Word Length SD: 2.86634690155 2.78398813304 103% => OK
Unique words: 223.0 204.123752495 109% => OK
Unique words percentage: 0.480603448276 0.468620217663 103% => OK
syllable_count: 751.5 705.55239521 107% => OK
avg_syllables_per_word: 1.6 1.59920159681 100% => OK
A sentence (or a clause, phrase) starts by:
Pronoun: 4.0 4.96107784431 81% => OK
Article: 13.0 8.76447105788 148% => OK
Subordination: 3.0 2.70958083832 111% => OK
Conjunction: 0.0 1.67365269461 0% => OK
Preposition: 5.0 4.22255489022 118% => OK
Performance on sentences:
How many sentences: 24.0 19.7664670659 121% => OK
Sentence length: 19.0 22.8473053892 83% => The Avg. Sentence Length is relatively short.
Sentence length SD: 41.7315328419 57.8364921388 72% => OK
Chars per sentence: 99.4166666667 119.503703932 83% => OK
Words per sentence: 19.3333333333 23.324526521 83% => OK
Discourse Markers: 4.79166666667 5.70786347227 84% => OK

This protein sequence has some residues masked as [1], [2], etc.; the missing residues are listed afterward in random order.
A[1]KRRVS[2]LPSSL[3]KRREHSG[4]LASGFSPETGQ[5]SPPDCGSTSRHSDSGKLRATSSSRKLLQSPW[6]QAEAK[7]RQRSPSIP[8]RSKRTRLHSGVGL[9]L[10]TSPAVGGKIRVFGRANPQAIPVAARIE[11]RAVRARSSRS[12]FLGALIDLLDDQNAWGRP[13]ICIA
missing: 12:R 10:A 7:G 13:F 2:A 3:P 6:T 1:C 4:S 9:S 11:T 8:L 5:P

Paragraphs: 5.0 5.15768463074 97% => OK
Language errors: 0.0 5.25449101796 0% => OK
Sentences with positive sentiment : 13.0 8.20758483034 158% => OK
Sentences with negative sentiment : 7.0 6.88822355289 102% => OK
Sentences with neutral sentiment: 4.0 4.67664670659 86% => OK
What are sentences with positive/Negative/neutral sentiment?
Coherence and Cohesion:
Essay topic to essay body coherence: 0.167717700902 0.218282227539 77% => OK
Sentence topic coherence: 0.0511850504416 0.0743258471296 69% => OK
Sentence topic coherence SD: 0.0585685962627 0.0701772020484 83% => OK
Paragraph topic coherence: 0.100960826354 0.128457276422 79% => OK
Paragraph topic coherence SD: 0.0495533450544 0.0628817314937 79% => OK
automated_readability_index: 12.4 14.3799401198 86% => Automated_readability_index is low.
flesch_reading_ease: 52.19 48.3550499002 108% => OK